Saturday, February 19, 2011

Arab Uprising: Whose Turn Is It Now?

The reverberations of the Tunisian and Egyptian revolts, which toppled two of the longest-ruling Arab dictators, continue to be felt throughout the Middle East. In Yemen, Iran, Bahrain and Libya, demonstrations are calling for political and economic reforms. Bahraini protesters have been brutally suppressed by security forces, killing two protesters, and even firing on funeral processions in the first two days of the protests. In Libya and with a complete media blackout, the police has been clashing with protesters for days and reportedly using foreign mercenaries to repress the rioters killing a reported 80 people in three days (The footage here is from Benghazi).


Morocco has a date with planned demonstrations on February 20th, amid recent reports that the youth movement behind it has withdrawn from the protest over disagreements with the Islamists of Justice and Charity. There are also divisions among some organizers of the protesters as three original founders of the movement called for the cancellation of the demonstrations because of what they perceived as foreign interference with the movement. Nonetheless, several human rights and activist organizations have joined the Feb 20 movement. Even the king's cousin Hicham has come out in support of the planned protests. the protest organizers are calling for sweeping constitutional changes, reducing the scope of monarchical powers, dissolving the parliament and sacking he government (see some of their slogans in Arabic).

Morocco has to be concerned about the events in the Arab world and of course it does share some of the socio-economic woes of many in the region, in terms of unemployment, poverty and the rising cost of basic commodities. However, Morocco's case may prove different from the mass-protests and uprisings that toppled dictators in Egypt in Tunisia. This does not mean we won’t see protests and demonstrations in the kingdom, but those, I suspect will be smaller in scale than what we saw in Tunisia and Egypt.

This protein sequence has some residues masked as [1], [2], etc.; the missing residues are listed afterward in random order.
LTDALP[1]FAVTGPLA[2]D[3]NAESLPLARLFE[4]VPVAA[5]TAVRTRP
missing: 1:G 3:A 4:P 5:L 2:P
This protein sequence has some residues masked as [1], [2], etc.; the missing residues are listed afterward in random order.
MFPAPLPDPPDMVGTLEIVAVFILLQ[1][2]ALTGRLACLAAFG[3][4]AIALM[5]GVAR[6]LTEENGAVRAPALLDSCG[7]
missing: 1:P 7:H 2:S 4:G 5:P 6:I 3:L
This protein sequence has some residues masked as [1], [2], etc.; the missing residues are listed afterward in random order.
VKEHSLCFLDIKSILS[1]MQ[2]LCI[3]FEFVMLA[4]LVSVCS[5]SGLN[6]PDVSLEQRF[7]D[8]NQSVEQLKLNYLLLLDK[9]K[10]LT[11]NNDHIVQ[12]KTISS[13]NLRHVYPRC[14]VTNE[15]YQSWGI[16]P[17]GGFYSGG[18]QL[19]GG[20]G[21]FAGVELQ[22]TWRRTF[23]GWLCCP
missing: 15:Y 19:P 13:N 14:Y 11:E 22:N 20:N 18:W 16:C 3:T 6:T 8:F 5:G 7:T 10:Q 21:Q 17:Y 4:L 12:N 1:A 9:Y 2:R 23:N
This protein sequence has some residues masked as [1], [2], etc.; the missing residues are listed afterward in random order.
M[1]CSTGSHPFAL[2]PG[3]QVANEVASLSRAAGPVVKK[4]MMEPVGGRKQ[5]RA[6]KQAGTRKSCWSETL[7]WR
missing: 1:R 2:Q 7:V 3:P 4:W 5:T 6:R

First of all, the nature and style of government in Morocco is different that in the Arab republican states, where political legitimacy is lacking. The Moroccan monarchy is largely popular and entrenched in the socio-cultural foundations of the country., so much so that in Morocco we can actually talk about two layers of political authority that help set the monarchy as regime and political order above the political fray, and one that is capable of deflecting all criticism towards the state government led by the prime minister. This is not surprising then that the small protests we’ve seen so far in Morocco, notably in Fes, Tangier have largely been demanding for the king to sack his government and away from any calls of regime change.



Another factor is that maybe M6’s early reforms proved key in deflecting some of the anger we see in the Arab world today. As he established one of the first truth and reconciliation commission to investigate the atrocities of years of lead and compensate victims of those years of state violence. The king also to introduce some small scale political reforms inviting vast array of political parties to partake in relatively open elections, and empowering a relatively viable civil society, which brought about significant policy changes to some social issues: women issues and Amazigh. However, there have been recent setbacks especially in the spaces allotted to the press, with the incarceration and economic asphyxiation of major independent newspapers and magazines. This is where the challenge for the country lies ahead. Allowing a modicum for freedom of expression outside state intimidation, retaliation and undergoing constitutional changes to reduce the scope of political powers of the monarchy.



February 2011 may go down in history as the most tumultuous month in the annals of Arab political history. These are truly historical times for the Middle East, and when the dust settles, we may come to see the region in a radically different new prism.

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